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Latest News - November 2011

November 28, 2011
ATMI Precast locks out more than 100 union members
Source: Fox Valley Labor News
By: Pat Barcas

Workers from ATMI Precast in Aurora picket outside the company last week after being locked out. They say they will stand in solidarity until a contract agreement is met.

About 110 Aurora union workers are still picketing in front of ATMI Precast, an Aurora company that locked out the members of Teamsters Local 673 Nov. 14 on account of a contract dispute.


The welders, carpenters, laborers and custodial staff found themselves locked out when they came to work that morning. The men, mostly immigrants from Mexico and South America, have been replaced by temporary workers.


“We just want the community to know, we’re hard working men. We’ve helped build a lot of office buildings for the government, the casinos around here, and construction in other states,” said Fidel Vizcarra from Aurora, who was on the picket line last week.


ATMI Precast, located at 960 Ridgeway Ave., makes precast concrete products, then ships them out for construction in new buildings and structures. The lockout occurred after contract negotiations from March 2010 reached an impasse, but the workers claim they just want what’s fair for them.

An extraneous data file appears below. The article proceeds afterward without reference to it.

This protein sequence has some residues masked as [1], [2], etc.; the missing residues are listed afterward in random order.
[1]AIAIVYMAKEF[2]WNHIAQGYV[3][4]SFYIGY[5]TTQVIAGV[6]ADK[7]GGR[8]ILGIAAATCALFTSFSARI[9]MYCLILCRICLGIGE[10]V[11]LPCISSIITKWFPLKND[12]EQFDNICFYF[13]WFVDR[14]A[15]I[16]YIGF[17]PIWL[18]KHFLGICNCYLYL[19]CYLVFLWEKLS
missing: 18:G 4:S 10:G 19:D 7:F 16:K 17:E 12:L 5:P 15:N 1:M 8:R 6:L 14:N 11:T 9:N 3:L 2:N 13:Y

“We feel bad, because when profits are up, the company just buys new equipment. They don’t think about us,” said Vizcarra. “There are men who have been working here for 20 years, and they still make minimum wage with two weeks of paid vacation.”


The workers on the picket line said they agreed to a 20 percent pay cut two years ago, and didn’t want to compromise again on the latest contract. The union turned down this contract, which included a 5 percent wage increase, three times before voting down the final offer on Nov. 5. The men said they have also been paying higher insurance premiums as a concession of the last contract.


“We just want our 20 percent back,” said Vizcarra. “We will be here day-by-day. They put pressure on us, we’ll put pressure back.”


Daniel Galindo echoed Vizcarra’s sentiment.


“We have families too, just like everyone else. This is a terrible time to not have a job,” he said. “We are just asking for what they took from us, just what’s fair. We know the economy is bad right now, but we feel that’s fair to us.”


The men said they plan on picketing in front of the company until they get their jobs back.


“We prefer to stay here together, we feel we work better that way,” said Vizcarra.

 

 


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